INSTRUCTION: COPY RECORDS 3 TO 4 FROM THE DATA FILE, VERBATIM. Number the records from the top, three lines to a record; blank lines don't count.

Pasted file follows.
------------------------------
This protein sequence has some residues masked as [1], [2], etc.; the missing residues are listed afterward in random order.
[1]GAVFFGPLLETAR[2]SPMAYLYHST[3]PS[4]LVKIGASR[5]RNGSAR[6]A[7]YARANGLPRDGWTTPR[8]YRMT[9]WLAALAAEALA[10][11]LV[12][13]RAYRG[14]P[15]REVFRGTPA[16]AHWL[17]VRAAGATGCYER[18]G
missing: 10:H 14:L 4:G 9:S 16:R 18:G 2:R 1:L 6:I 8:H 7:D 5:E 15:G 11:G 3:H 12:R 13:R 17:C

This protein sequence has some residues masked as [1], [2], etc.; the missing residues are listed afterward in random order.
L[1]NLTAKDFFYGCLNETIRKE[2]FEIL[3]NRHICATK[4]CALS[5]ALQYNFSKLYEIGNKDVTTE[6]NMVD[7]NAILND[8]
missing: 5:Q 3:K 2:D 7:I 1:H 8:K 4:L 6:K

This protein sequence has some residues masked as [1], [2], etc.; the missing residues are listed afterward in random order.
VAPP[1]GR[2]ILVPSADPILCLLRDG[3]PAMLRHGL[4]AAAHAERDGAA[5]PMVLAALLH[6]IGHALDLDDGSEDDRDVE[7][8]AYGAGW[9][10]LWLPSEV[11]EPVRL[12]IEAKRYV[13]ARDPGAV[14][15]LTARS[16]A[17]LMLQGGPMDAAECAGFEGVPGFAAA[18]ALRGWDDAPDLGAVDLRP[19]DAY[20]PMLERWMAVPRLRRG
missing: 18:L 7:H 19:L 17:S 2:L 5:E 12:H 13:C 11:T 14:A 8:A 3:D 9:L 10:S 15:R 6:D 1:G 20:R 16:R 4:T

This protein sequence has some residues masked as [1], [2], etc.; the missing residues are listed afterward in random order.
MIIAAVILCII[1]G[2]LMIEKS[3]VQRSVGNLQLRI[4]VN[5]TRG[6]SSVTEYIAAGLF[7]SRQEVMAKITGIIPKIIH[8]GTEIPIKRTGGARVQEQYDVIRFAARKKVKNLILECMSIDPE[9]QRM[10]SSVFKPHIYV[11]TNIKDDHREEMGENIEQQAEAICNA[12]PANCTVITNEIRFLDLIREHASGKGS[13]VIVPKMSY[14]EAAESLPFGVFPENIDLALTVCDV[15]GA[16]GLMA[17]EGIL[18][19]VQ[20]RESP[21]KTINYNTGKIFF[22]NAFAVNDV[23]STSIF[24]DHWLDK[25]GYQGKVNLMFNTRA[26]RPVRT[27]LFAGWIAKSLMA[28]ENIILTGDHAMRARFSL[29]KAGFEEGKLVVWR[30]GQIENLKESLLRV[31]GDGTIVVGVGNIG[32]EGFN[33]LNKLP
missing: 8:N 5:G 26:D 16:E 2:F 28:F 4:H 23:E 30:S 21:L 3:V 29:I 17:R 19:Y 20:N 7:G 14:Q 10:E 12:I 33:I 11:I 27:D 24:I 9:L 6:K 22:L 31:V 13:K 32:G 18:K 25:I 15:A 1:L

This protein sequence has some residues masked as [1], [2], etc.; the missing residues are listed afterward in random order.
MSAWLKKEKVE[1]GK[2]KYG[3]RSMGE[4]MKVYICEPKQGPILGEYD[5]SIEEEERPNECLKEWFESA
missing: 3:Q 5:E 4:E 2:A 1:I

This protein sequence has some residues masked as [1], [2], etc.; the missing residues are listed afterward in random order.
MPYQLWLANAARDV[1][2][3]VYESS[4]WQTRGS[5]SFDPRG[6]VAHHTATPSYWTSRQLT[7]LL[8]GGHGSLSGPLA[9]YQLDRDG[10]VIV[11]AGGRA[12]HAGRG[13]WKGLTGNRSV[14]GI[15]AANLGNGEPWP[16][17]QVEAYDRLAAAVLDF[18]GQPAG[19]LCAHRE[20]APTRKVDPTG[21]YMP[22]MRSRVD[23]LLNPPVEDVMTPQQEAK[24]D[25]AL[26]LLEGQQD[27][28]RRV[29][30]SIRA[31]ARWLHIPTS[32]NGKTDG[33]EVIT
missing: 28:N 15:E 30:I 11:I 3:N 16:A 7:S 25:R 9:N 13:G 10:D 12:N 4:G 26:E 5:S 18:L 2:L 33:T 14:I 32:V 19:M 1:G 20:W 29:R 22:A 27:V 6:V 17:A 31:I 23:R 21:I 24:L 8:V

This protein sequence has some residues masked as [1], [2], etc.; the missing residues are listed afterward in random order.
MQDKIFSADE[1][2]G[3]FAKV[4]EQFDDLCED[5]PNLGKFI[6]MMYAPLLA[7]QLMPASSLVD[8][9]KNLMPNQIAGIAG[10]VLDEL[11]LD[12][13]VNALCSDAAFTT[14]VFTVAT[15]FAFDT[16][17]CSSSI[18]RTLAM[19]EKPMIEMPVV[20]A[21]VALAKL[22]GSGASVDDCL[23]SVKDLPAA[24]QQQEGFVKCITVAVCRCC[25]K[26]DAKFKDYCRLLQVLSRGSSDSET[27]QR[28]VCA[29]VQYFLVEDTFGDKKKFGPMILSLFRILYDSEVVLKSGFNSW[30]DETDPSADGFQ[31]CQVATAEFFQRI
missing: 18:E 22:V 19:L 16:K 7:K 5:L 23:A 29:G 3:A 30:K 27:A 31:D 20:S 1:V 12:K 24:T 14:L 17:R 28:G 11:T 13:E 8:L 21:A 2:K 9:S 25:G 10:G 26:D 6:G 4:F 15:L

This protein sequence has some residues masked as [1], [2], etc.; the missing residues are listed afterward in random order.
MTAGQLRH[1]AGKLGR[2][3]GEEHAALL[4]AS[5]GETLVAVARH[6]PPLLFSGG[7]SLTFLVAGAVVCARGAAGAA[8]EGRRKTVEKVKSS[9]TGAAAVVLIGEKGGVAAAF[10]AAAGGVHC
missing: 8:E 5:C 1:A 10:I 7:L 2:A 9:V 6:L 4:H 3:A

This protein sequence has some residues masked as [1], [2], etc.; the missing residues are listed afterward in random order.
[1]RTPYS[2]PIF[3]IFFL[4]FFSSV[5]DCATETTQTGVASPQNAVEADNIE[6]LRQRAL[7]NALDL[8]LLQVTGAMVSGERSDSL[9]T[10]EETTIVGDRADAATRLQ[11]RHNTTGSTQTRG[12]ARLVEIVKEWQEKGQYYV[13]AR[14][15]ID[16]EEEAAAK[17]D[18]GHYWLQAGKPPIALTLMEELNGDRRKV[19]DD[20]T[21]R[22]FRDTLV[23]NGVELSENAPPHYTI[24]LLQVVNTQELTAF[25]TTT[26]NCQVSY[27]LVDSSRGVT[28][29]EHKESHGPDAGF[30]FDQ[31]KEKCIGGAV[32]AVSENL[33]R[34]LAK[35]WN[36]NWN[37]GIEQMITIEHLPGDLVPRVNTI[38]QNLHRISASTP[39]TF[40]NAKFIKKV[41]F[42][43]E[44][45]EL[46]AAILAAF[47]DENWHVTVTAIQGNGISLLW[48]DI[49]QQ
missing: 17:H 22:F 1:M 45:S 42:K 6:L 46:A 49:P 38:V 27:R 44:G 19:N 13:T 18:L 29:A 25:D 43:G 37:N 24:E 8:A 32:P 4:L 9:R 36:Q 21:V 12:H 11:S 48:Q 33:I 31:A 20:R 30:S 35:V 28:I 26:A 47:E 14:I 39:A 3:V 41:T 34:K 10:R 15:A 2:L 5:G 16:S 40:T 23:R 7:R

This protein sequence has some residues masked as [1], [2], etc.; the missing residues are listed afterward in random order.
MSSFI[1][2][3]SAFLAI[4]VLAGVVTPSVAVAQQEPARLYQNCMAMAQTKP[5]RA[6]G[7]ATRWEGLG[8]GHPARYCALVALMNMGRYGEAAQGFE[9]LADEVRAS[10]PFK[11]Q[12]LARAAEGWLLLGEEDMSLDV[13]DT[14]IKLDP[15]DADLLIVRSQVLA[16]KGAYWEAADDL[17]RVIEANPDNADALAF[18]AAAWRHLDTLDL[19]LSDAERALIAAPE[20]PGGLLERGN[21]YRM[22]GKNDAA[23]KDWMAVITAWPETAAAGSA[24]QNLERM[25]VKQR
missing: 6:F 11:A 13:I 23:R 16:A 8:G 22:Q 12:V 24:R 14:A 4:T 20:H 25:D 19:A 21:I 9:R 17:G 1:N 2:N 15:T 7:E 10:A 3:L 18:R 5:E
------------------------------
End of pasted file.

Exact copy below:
This protein sequence has some residues masked as [1], [2], etc.; the missing residues are listed afterward in random order.
VAPP[1]GR[2]ILVPSADPILCLLRDG[3]PAMLRHGL[4]AAAHAERDGAA[5]PMVLAALLH[6]IGHALDLDDGSEDDRDVE[7][8]AYGAGW[9][10]LWLPSEV[11]EPVRL[12]IEAKRYV[13]ARDPGAV[14][15]LTARS[16]A[17]LMLQGGPMDAAECAGFEGVPGFAAA[18]ALRGWDDAPDLGAVDLRP[19]DAY[20]PMLERWMAVPRLRRG
missing: 18:L 7:H 19:L 17:S 2:L 5:E 12:H 13:C 11:T 14:A 8:A 3:D 9:L 10:S 15:R 6:D 1:G 20:R 16:R 4:T

This protein sequence has some residues masked as [1], [2], etc.; the missing residues are listed afterward in random order.
MIIAAVILCII[1]G[2]LMIEKS[3]VQRSVGNLQLRI[4]VN[5]TRG[6]SSVTEYIAAGLF[7]SRQEVMAKITGIIPKIIH[8]GTEIPIKRTGGARVQEQYDVIRFAARKKVKNLILECMSIDPE[9]QRM[10]SSVFKPHIYV[11]TNIKDDHREEMGENIEQQAEAICNA[12]PANCTVITNEIRFLDLIREHASGKGS[13]VIVPKMSY[14]EAAESLPFGVFPENIDLALTVCDV[15]GA[16]GLMA[17]EGIL[18][19]VQ[20]RESP[21]KTINYNTGKIFF[22]NAFAVNDV[23]STSIF[24]DHWLDK[25]GYQGKVNLMFNTRA[26]RPVRT[27]LFAGWIAKSLMA[28]ENIILTGDHAMRARFSL[29]KAGFEEGKLVVWR[30]GQIENLKESLLRV[31]GDGTIVVGVGNIG[32]EGFN[33]LNKLP
missing: 8:N 5:G 26:D 16:E 2:F 28:F 4:H 23:E 30:S 21:L 3:V 29:I 17:R 19:Y 20:N 7:G 14:Q 10:E 12:I 33:I 11:I 27:D 24:I 9:L 6:K 22:L 31:V 13:K 32:G 18:K 25:I 15:A 1:L